Group camp photo. Frank is towards the right with a hat on
Despite not being able to pinpoint my Uncle Frank at camps between exact dates, thanks to his personal documentation and photographs it is easy to piece together what kind of life he led inside the camp. In a letter to his Mother, Miriam, dated June 1941 he states ‘I spend most of the day either reading, playing cricket or sunbathing. I am quite brown now.’ Alongside these letters it is clear to see that he also spent some time taking part in amateur performances with fellow camp mates. A past time enjoyed by most Prisoners of War.
Frank also differs from some Prisoners of War in that he wanted to prepare himself for leaving and returning to ‘civvy street’ whilst in the camp he was able to complete Level 1 and 2 of Technical Electricity, in 1943, from the City and Guilds Institute. After passing it was reported at home in the Burton Observer as an example of camp life.He was also promoted to a Warrant Officer in the camp, the highest NCO rank achievable in the Royal Air Force.
As well as these pictures and letters Frank’s friends were also pro-active in making sure their time was well remembered and well documented. Frank’s YMCA Logbook contains not just stories or signatures but humorous poems written about life in the camp. Poems for ‘Stal’, as he was known, such as ‘There’s Always Bloody Something’ a rather amusing poem about life their ‘bloody’ rotten time, and ‘Smoke’ which refers to London and its popular northern nickname, as well as detailed drawings of the billet in which he lived, which also manages to jovially mock Frank’s City and Guilds course, and even a personalised crest which is attributed to my Uncle Frank’s keenness and ability for Bridge. These poems, drawings and stories represent the comradeship these men all shared in the common cause of getting home. My Uncle Frank’s closest friend in the camp was Arthur Hadley, also known as ‘Curly’ - shown above - someone to whom he remained close right up until his death. It also shows the want of keeping this friendship had an air of continuation as they are signed and dated in order to hopefully remain in contact after the war is over.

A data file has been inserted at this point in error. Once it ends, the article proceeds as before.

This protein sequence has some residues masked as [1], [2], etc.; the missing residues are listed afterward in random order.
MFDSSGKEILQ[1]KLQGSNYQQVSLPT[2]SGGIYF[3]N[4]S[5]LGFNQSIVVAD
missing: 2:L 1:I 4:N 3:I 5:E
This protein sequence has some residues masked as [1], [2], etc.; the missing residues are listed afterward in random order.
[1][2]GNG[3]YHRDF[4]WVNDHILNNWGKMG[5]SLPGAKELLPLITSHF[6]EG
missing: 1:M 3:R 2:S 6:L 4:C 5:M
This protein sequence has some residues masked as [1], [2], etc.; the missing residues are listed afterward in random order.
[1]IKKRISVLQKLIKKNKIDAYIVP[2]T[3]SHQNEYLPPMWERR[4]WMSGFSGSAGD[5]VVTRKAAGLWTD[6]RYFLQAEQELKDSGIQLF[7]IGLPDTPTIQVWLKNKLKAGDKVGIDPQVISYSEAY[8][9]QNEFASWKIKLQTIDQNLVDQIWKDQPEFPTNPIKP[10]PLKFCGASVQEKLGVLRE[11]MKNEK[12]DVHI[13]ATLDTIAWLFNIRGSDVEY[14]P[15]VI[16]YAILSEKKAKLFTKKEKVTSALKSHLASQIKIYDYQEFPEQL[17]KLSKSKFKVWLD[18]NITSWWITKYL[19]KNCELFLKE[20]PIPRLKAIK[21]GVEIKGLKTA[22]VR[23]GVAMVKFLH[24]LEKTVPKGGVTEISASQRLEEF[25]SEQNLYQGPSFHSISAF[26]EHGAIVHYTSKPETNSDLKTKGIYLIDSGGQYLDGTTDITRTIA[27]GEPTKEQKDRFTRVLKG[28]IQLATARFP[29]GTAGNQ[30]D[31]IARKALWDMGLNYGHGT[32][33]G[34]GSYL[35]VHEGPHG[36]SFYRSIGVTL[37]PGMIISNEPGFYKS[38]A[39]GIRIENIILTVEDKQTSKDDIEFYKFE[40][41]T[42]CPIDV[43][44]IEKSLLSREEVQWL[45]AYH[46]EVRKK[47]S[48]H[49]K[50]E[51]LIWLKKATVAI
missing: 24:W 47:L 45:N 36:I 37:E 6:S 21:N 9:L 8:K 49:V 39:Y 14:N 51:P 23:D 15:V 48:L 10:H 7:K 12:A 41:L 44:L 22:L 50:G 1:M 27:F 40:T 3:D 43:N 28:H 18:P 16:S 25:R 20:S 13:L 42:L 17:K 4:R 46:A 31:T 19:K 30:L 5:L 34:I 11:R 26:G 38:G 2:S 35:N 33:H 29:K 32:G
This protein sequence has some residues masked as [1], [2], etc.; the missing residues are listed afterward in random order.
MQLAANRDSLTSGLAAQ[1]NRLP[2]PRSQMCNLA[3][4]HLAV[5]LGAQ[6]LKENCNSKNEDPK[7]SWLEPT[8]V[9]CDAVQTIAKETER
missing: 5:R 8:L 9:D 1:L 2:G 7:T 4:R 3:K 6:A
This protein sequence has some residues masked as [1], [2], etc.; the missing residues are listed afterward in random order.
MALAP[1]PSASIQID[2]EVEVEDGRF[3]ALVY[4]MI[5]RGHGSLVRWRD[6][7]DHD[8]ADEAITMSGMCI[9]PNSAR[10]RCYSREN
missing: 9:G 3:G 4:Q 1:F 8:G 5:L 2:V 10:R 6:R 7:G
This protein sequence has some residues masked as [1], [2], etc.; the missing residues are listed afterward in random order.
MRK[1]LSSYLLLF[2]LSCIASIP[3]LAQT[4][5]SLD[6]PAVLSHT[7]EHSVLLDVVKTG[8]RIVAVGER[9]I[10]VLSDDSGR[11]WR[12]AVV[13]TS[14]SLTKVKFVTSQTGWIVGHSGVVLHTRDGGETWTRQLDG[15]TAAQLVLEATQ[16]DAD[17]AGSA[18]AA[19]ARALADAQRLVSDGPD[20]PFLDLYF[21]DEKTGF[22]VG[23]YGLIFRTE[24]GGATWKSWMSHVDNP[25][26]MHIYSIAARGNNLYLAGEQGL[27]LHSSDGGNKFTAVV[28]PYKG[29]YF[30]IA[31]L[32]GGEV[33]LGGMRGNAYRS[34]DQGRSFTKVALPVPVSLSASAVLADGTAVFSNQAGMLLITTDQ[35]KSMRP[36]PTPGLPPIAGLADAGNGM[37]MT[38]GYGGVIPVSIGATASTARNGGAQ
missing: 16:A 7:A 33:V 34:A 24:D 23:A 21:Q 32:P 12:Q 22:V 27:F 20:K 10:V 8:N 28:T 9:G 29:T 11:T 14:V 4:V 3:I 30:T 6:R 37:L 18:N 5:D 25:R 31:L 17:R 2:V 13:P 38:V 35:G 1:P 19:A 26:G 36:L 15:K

Post War (1945-1965)
Frank arrived home in England after almost 5 years of imprisonment. He was able to send a telegram to his family on the 10th May 1945, saying ‘arrived safely feeling fine. See you soon.’ This was only 2 days after VE Day, showing that he and other prisoners were a high priority when it came to bringing them home.